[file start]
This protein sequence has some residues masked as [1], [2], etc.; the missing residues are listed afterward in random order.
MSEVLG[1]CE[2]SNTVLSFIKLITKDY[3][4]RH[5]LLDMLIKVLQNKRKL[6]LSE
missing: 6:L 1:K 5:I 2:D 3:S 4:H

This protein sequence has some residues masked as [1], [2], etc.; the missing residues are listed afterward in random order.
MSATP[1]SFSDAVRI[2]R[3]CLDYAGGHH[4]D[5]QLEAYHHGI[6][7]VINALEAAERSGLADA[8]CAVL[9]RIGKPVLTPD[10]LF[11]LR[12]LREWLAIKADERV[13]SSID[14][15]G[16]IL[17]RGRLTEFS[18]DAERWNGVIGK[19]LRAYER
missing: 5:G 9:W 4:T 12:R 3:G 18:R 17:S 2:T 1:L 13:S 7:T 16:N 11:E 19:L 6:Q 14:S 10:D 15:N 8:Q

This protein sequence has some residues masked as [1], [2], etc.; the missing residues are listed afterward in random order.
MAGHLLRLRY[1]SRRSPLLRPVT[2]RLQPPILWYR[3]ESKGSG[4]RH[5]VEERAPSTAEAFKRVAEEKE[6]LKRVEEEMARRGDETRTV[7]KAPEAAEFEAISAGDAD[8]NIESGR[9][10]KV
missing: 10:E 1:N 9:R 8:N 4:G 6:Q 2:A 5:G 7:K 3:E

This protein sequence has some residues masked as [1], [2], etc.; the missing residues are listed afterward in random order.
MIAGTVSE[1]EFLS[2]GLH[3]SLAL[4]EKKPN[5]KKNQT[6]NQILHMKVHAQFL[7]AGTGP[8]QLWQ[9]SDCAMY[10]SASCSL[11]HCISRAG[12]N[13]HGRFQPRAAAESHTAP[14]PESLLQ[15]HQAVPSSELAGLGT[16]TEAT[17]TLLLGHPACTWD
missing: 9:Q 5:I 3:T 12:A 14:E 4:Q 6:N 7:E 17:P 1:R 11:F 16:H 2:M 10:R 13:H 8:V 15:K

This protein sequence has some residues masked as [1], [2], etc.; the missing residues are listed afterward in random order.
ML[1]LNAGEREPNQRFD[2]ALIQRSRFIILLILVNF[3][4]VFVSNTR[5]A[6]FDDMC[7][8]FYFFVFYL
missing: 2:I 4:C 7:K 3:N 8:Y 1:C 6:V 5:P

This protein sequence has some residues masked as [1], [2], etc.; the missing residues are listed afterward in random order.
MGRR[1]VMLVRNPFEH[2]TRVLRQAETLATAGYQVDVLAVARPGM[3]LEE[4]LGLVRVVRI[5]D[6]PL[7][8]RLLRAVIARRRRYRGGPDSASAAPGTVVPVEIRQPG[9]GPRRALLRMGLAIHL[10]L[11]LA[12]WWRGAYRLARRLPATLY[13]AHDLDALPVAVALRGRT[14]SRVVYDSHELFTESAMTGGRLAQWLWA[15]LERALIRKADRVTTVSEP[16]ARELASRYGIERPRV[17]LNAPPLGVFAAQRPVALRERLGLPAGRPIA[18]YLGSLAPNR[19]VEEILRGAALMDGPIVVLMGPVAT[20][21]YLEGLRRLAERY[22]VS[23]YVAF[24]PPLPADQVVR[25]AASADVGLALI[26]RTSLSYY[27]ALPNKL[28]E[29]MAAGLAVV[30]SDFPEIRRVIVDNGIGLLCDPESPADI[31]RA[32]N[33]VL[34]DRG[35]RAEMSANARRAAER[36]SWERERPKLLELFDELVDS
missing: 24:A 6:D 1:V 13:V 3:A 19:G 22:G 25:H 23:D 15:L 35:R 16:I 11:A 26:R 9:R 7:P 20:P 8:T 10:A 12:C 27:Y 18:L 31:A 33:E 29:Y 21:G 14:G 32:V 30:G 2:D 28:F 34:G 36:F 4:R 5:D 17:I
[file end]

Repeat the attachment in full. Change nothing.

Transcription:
This protein sequence has some residues masked as [1], [2], etc.; the missing residues are listed afterward in random order.
MSEVLG[1]CE[2]SNTVLSFIKLITKDY[3][4]RH[5]LLDMLIKVLQNKRKL[6]LSE
missing: 6:L 1:K 5:I 2:D 3:S 4:H

This protein sequence has some residues masked as [1], [2], etc.; the missing residues are listed afterward in random order.
MSATP[1]SFSDAVRI[2]R[3]CLDYAGGHH[4]D[5]QLEAYHHGI[6][7]VINALEAAERSGLADA[8]CAVL[9]RIGKPVLTPD[10]LF[11]LR[12]LREWLAIKADERV[13]SSID[14][15]G[16]IL[17]RGRLTEFS[18]DAERWNGVIGK[19]LRAYER
missing: 5:G 9:W 4:T 12:R 3:G 18:R 17:S 2:T 1:L 13:S 7:T 16:N 11:E 19:L 6:Q 14:S 10:D 15:N 8:Q

This protein sequence has some residues masked as [1], [2], etc.; the missing residues are listed afterward in random order.
MAGHLLRLRY[1]SRRSPLLRPVT[2]RLQPPILWYR[3]ESKGSG[4]RH[5]VEERAPSTAEAFKRVAEEKE[6]LKRVEEEMARRGDETRTV[7]KAPEAAEFEAISAGDAD[8]NIESGR[9][10]KV
missing: 10:E 1:N 9:R 8:N 4:G 6:Q 2:A 5:G 7:K 3:E

This protein sequence has some residues masked as [1], [2], etc.; the missing residues are listed afterward in random order.
MIAGTVSE[1]EFLS[2]GLH[3]SLAL[4]EKKPN[5]KKNQT[6]NQILHMKVHAQFL[7]AGTGP[8]QLWQ[9]SDCAMY[10]SASCSL[11]HCISRAG[12]N[13]HGRFQPRAAAESHTAP[14]PESLLQ[15]HQAVPSSELAGLGT[16]TEAT[17]TLLLGHPACTWD
missing: 9:Q 5:I 3:T 12:A 14:E 4:Q 6:N 7:E 17:P 1:R 11:F 16:H 2:M 10:R 13:H 8:V 15:K

This protein sequence has some residues masked as [1], [2], etc.; the missing residues are listed afterward in random order.
ML[1]LNAGEREPNQRFD[2]ALIQRSRFIILLILVNF[3][4]VFVSNTR[5]A[6]FDDMC[7][8]FYFFVFYL
missing: 2:I 4:C 7:K 3:N 8:Y 1:C 6:V 5:P

This protein sequence has some residues masked as [1], [2], etc.; the missing residues are listed afterward in random order.
MGRR[1]VMLVRNPFEH[2]TRVLRQAETLATAGYQVDVLAVARPGM[3]LEE[4]LGLVRVVRI[5]D[6]PL[7][8]RLLRAVIARRRRYRGGPDSASAAPGTVVPVEIRQPG[9]GPRRALLRMGLAIHL[10]L[11]LA[12]WWRGAYRLARRLPATLY[13]AHDLDALPVAVALRGRT[14]SRVVYDSHELFTESAMTGGRLAQWLWA[15]LERALIRKADRVTTVSEP[16]ARELASRYGIERPRV[17]LNAPPLGVFAAQRPVALRERLGLPAGRPIA[18]YLGSLAPNR[19]VEEILRGAALMDGPIVVLMGPVAT[20][21]YLEGLRRLAERY[22]VS[23]YVAF[24]PPLPADQVVR[25]AASADVGLALI[26]RTSLSYY[27]ALPNKL[28]E[29]MAAGLAVV[30]SDFPEIRRVIVDNGIGLLCDPESPADI[31]RA[32]N[33]VL[34]DRG[35]RAEMSANARRAAER[36]SWERERPKLLELFDELVDS
missing: 24:A 6:D 1:V 13:V 3:A 19:G 22:G 25:H 23:D 15:L 35:R 16:I 11:A 26:R 9:R 7:P 20:P 8:T 10:A 12:C 27:Y 18:L 31:A 33:E 29:Y 21:G 14:G 32:V 30:G 2:D 28:F 34:G 36:F 4:R 5:D 17:I